There are a multitude of benefits to hand sewing. For starters, the costs of getting the supplies for hand sewing are very reasonable, particularly if a person uses scraps and remnants from old clothing. Hand sewing also allows a person to not have to worry about storing a large and bulky sewing machine. The portability of hand sewing allows the sewer to travel with their hobby and knowing how to mend a button at the office is useful skill to have. Sewing by hand is also a great way to build up confidence for more demanding sewing projects later on.
Straight Stitch or Running Stitch – The straight stitch is a kind of basic sewing stitch. In this stitch, individual hand sewing stitches are created without the thread being either looped or crossed. The straight stitch is used to make both unbroken and broken lines, to fill in shapes, and to establish geometric patterns. This type of stitch is relatively easy to master.
Whip Stitch or Blanket Stitch – The whip stitch is a kind of stitch that is employed to reinforce the edge of materials that are thick. It is sometimes also referred to as a decorative stitch utilized to complete a blanket that is unhemmed.
Backstitch and Other Early Stitches – The backstitch is an individual stitch that is made backwards in regards to the direction of sewing. The backstitch creates lines and is mainly used for the purpose of outlining shapes or even adding details to a picture that is embroidered.
Oversewing Stitch – The oversewing stitch is a kind of stitch that is commonly used to join selvedges together. The oversewing stitch can also be called a top stitch.
Slipstitch – The slipstitch is a fundamental stitch that involves the stitch being moved from the left needle all the way to the right needle without being knitted. The slipstitch is frequently used in making multiple fabrics at the same time, to create longer stitches, or to carry over colors from a previous row.
Tacking Stitch/Basting – The tacking stitch or basting is a temporary and quick stitch that is meant to be removed again. This stitch can be used to hold a seam, to attach a lace collar, or to move pattern markings to a piece of fabric.
Buttonhold Stitch – The buttonhole stitch is used in tailoring, embroidery and even in needle lace-making. This kind of stitch catches a loop of thread on a fabric’s surface. The needle is then placed on the back of the fabric at 90 degrees to the initial beginning of the thread.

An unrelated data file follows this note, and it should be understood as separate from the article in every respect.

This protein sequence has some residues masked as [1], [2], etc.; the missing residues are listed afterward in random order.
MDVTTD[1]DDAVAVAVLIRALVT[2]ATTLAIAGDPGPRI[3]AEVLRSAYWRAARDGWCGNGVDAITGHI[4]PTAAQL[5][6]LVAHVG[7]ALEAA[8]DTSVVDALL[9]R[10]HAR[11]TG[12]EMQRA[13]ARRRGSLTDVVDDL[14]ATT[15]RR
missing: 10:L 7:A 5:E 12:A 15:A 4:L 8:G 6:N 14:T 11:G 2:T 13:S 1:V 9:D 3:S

Chain Stitch – The chain stitch is a kind of stich in which looped stitches create a pattern that resembles a chain. The chain stitch is integral in creating needlelace, tambour lace, crochet and macramé.
Cross Stitch – The cross stitch is an X-shaped stitch. It is primarily used to create a picture as part of a raster-like and tiled pattern. The cross stitch is usually executed on aida cloth.
Feather Stitch – The feather stitch is a type of embroidery technique. It consists of an open and looped stitch that is worked both to the left and to the right of the central rib. The feather stitch can be traced back to England in the 19th century, where it was designed for giving decoration to smock-frocks.
Hemming Stitches – Hemming stitches are used to embellish the hem of household linens as well as regular clothing. This kind of stitch is decorative and drawn threadwork as well as being a type of openwork, hand sewing technique.
Couch Stitch – The couch stitch is a kind of embroidery stitch that is utilized in the making of a straight line or to fill a specific region either a pattern or some color. Most gold work features couch stitching, though the couch stitch is not limited to this.
To sometimes finish off a piece of sewing, one has to tie off the thread into a knot. Tying off the thread into a knot is largely accomplished by just weaving the thread in among other stitches. The key to trying off the thread into a knot is making sure it will not show on the outside, so to achieve this, stitch a loop on the inside of the material being worked on and thread the needle through it. Pull the needle through completely and then pull it tight to finally create the knot that will tie off the thread. One may even want to do this a few times for extra enforcement.